Thanksgiving is a political holiday based on a religious theme, but while we thank God for life’s blessings, we seem to disregard the rest. The supreme being hands us an allowance and we get to choose what to do with it. If we spend it wisely, it brings us happiness and fulfillment. If we don’t, there is the pain of failure and the poverty of unattainable dreams, leaving us nothing to be thankful for. Maybe we should offer thanks, but also forgiveness.
One of our thriving national characteristics is the diversity of this land and its people. While in Poland, they grow beets and potatoes and in Guinea they grow cocoa and coffee, America is a land of apples and oranges. Barack Obama might understand that better than any man running for high office ever did.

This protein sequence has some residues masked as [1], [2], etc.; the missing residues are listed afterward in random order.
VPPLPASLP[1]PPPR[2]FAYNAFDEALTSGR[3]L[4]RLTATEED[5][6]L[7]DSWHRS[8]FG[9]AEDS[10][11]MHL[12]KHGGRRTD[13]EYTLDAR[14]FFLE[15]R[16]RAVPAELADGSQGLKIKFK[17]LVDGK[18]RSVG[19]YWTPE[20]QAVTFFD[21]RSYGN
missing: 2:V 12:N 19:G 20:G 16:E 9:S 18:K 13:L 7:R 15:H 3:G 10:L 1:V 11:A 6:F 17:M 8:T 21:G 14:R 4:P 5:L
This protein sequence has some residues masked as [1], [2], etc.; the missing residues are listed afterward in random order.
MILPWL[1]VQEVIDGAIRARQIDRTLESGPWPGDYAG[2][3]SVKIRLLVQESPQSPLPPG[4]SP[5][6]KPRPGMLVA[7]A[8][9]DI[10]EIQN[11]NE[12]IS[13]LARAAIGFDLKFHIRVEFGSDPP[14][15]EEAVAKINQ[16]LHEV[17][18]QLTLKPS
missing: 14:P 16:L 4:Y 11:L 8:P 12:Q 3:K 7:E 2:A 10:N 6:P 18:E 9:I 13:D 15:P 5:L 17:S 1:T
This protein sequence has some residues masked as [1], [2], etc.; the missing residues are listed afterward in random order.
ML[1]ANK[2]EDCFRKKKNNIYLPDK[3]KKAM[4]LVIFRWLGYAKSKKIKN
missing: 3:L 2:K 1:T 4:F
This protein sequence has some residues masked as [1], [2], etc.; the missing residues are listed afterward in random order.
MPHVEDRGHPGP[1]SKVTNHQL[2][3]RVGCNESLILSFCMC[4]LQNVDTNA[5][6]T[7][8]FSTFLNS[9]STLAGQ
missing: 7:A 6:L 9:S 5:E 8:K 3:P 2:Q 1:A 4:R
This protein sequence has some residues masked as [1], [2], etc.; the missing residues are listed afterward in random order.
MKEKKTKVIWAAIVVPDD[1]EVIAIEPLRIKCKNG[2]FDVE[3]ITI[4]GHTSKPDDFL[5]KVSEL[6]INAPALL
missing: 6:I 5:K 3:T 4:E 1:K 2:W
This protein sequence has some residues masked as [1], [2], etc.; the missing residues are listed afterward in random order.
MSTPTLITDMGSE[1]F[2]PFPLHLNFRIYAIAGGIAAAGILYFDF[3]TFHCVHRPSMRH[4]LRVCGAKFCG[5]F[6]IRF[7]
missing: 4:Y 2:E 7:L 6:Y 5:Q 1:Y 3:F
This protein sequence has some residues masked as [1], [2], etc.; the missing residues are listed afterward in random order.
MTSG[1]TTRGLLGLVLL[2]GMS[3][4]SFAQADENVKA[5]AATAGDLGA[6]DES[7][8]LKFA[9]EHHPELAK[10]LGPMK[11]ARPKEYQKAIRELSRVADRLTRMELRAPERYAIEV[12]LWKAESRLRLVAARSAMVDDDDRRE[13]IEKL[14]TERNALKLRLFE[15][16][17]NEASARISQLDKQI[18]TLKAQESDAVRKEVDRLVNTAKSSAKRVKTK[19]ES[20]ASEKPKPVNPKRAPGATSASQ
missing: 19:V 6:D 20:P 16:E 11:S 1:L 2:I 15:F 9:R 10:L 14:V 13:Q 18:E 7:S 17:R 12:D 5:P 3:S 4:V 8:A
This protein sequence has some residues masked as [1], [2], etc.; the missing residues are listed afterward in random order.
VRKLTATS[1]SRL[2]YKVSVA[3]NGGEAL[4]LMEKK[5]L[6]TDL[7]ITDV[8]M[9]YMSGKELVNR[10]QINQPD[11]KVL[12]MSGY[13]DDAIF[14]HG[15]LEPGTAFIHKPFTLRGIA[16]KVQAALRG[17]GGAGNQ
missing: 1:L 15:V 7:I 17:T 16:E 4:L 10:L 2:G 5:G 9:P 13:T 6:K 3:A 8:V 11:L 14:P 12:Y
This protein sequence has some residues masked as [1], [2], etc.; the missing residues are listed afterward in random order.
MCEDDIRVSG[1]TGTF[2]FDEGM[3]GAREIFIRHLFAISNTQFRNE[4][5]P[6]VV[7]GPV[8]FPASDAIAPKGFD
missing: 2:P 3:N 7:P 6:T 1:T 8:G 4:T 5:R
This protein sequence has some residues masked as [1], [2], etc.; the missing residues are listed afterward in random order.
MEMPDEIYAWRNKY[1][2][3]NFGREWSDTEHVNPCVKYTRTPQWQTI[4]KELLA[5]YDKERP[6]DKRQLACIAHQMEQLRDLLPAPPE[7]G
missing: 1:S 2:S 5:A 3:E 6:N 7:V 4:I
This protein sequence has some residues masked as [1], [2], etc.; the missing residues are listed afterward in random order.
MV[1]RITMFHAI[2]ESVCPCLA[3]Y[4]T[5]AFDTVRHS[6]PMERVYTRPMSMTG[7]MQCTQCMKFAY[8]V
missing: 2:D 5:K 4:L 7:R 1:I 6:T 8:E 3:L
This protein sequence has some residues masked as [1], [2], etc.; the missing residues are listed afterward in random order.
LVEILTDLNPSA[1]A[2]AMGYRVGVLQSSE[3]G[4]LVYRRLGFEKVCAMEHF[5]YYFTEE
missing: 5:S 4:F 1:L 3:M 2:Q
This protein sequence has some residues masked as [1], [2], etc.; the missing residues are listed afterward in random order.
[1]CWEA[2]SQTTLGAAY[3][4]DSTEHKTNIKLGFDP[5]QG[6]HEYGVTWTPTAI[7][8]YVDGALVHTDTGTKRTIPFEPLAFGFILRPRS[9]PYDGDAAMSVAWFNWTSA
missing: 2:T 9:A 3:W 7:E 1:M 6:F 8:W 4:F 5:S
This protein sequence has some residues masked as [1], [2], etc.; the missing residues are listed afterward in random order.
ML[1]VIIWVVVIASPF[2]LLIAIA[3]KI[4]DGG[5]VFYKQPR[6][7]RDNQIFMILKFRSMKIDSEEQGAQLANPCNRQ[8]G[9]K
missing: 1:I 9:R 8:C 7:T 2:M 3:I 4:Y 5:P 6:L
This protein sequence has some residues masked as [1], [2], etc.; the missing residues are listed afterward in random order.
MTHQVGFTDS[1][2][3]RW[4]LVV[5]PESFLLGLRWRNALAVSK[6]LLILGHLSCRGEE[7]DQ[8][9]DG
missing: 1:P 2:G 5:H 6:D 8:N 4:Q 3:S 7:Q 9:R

That’s why he belongs as the President of the United States, and perhaps even as Plato’s elusive philosopher king of the world.
Thanksgiving Day, the way it is taught to us as kids, is an unnecessary tradition that celebrates a cowardly act. Even though those actual Pilgrim men and women were not guilty of subterfuge, they did perpetrate the lie that white man was a friendly and giving sort. The mass genocide of the lesser-equipped inhabitants of the new land was as black a mark on our collective American past as slavery, the assassination of President Kennedy and the kiss that Michael gave Fredo. Why do we love our brothers as much as we mistrust them?
Pity the poor cranberry, always invited but never accepted. Though the sauce is one of the simplest procedures when made fresh, we’d rather entrust it to strangers and buy it in a can. There it sits among the gravy, stuffing and potatoes, offering its nutritious profile and its cleansing bite, only to be relegated to the leftover sandwich.